The VEGF-C inhibitor, VGX-100, a key therapeutic in Circadian's portfolio, block this alternative stimulator for VEGFR-2. As such, it has the potential to block blood vessel growth in tumours resistant to anti-VEGF-A therapy and, when used in combination with drugs like Avastin, may completely shut down angiogenesis (the growth of blood vessels) mediated by VEGFR-2, resulting in greater clinical efficacy.
VEGF-C along with the molecule VEGF-D. are also the only known proteins to bind and activate VEGFR-3 which drives lymphatic vessel and tumour-associated blood vessel growth. Inhibitors of VEGF-C thus have therapeutic potential to inhibit not only primary tumour growth through their anti-angiogenic activities, but to also inhibit tumour spread or metastasis via the lymphatic vessels - a mechanism of tumour dissemination that is often the deadliest aspect of many tumour types and a mechanism that is not effectively blocked by anti-VEGF-A or anti-VEGFR-2 therapeutics.
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There are a number of inherent risks associated with the development of pharmaceutical products to a marketable stage. The lengthy clinical trial process is designed to assess the safety and efficacy of a drug prior to commercialisation and a significant proportion of drugs fail one or both of these criteria. Other risks include uncertainty of patent protection and proprietary rights, whether patent applications and issued patents will offer adequate protection to enable product development, the obtaining of necessary drug regulatory authority approvals and difficulties caused by the rapid advancements in technology. Companies such as Circadian are dependent on the success of their research and development projects and on the ability to attract funding to support these activities. Investment in research and development projects cannot be assessed on the same fundamentals as trading and manufacturing enterprises. Thus investment in companies specialising in drug development must be regarded as highly speculative. Circadian strongly recommends that professional investment advice be sought prior to such investments.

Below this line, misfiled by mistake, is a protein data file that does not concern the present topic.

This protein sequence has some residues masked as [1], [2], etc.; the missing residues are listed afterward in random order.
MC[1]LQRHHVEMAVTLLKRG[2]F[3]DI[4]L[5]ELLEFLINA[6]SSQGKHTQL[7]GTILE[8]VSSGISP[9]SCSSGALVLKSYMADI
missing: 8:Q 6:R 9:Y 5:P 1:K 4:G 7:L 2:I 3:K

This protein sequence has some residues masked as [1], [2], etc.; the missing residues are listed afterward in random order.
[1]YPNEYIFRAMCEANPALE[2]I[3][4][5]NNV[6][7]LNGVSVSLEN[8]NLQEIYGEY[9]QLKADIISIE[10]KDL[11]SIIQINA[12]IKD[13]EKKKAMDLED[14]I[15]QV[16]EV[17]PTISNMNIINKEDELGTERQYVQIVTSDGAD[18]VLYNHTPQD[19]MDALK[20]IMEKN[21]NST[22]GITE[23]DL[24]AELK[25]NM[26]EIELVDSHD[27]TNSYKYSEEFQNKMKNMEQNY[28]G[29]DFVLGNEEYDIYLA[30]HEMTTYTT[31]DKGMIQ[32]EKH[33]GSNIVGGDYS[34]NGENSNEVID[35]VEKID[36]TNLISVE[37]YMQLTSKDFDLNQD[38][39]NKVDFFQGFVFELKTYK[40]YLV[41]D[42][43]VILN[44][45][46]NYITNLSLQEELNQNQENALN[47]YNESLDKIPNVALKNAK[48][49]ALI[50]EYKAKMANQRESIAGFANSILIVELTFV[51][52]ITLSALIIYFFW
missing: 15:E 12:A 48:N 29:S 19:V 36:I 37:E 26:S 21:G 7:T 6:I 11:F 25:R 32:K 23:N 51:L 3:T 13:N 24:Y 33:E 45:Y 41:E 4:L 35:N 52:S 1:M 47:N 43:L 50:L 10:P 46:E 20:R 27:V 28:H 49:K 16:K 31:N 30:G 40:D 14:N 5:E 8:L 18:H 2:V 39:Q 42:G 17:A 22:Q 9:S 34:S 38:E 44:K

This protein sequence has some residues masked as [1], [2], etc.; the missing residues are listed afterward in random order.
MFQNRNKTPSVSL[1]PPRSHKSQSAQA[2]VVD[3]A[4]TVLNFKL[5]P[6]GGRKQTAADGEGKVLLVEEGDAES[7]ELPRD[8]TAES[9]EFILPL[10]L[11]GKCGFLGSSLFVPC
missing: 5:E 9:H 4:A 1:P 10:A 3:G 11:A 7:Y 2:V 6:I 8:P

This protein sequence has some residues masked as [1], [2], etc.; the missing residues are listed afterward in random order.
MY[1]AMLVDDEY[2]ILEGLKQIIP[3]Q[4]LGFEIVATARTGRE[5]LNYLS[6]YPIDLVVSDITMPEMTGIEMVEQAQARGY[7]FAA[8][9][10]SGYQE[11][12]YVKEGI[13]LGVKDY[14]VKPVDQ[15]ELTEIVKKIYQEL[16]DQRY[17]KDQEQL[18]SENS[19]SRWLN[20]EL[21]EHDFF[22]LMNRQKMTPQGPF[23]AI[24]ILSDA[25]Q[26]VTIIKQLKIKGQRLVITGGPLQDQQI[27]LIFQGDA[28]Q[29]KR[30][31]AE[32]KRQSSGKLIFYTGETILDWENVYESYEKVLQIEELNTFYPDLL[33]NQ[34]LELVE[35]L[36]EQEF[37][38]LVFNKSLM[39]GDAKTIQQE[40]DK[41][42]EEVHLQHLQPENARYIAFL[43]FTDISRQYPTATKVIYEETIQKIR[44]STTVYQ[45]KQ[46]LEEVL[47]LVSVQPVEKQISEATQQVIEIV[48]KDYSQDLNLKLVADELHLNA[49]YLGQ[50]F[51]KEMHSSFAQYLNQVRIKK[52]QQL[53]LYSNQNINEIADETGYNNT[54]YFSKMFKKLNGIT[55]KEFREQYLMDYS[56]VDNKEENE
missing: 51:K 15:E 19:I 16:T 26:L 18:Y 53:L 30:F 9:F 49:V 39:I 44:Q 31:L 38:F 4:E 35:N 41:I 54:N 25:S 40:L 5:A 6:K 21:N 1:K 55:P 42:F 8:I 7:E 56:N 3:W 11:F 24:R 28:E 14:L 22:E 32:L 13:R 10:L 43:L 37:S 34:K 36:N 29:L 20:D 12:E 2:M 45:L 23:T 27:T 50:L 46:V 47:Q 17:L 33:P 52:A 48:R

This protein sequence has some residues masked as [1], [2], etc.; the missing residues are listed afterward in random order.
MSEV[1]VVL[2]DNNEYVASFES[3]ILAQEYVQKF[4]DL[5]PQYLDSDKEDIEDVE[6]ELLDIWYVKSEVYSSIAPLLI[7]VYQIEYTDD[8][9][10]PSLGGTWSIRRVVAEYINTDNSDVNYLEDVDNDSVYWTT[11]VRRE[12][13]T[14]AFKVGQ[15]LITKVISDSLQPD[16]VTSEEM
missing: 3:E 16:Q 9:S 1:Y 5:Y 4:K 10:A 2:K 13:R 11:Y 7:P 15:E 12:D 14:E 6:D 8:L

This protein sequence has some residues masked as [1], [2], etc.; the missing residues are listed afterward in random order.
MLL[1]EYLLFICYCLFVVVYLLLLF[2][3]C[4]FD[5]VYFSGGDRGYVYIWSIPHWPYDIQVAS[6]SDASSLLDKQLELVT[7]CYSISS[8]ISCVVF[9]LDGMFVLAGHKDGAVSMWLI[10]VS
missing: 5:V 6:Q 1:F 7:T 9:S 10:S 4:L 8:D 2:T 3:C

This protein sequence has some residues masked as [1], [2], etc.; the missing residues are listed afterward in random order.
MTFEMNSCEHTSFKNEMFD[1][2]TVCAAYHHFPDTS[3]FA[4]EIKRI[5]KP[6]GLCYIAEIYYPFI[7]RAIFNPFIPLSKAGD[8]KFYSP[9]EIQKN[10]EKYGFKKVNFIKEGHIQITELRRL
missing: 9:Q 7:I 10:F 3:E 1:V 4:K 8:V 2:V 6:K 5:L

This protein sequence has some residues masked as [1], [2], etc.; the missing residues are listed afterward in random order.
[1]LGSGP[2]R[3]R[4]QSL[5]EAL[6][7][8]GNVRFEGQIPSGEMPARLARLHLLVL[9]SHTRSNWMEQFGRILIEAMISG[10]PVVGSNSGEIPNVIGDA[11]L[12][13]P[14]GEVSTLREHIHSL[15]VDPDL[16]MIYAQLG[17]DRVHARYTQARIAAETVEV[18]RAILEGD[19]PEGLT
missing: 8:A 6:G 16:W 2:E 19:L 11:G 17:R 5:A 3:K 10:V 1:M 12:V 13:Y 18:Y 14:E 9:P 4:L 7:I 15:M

Certain statements in this ASX announcement may contain forward-looking statements regarding Company business and the therapeutic and commercial potential of its technologies and products in development. Any statement describing Company goals, expectations, intentions or beliefs is a forward-looking statement and should be considered an at-risk statement. Such statements are subject to certain risks and uncertainties, particularly those risks or uncertainties inherent in the process of developing technology and in the process of discovering, developing and commercialising drugs that can be proven to be safe and effective for use as human therapeutics, and in the endeavor of building a business around such products and services. Circadian undertakes no obligation to publicly update any forward-looking statement, whether as a result of new information, future events, or otherwise. Actual results could differ materially from those discussed in this ASX announcement.
(1) Nature 2008 Jul 31; 454 (7204); 656-60 Epub 2008 June 25.
SOURCE Circadian Technologies Limited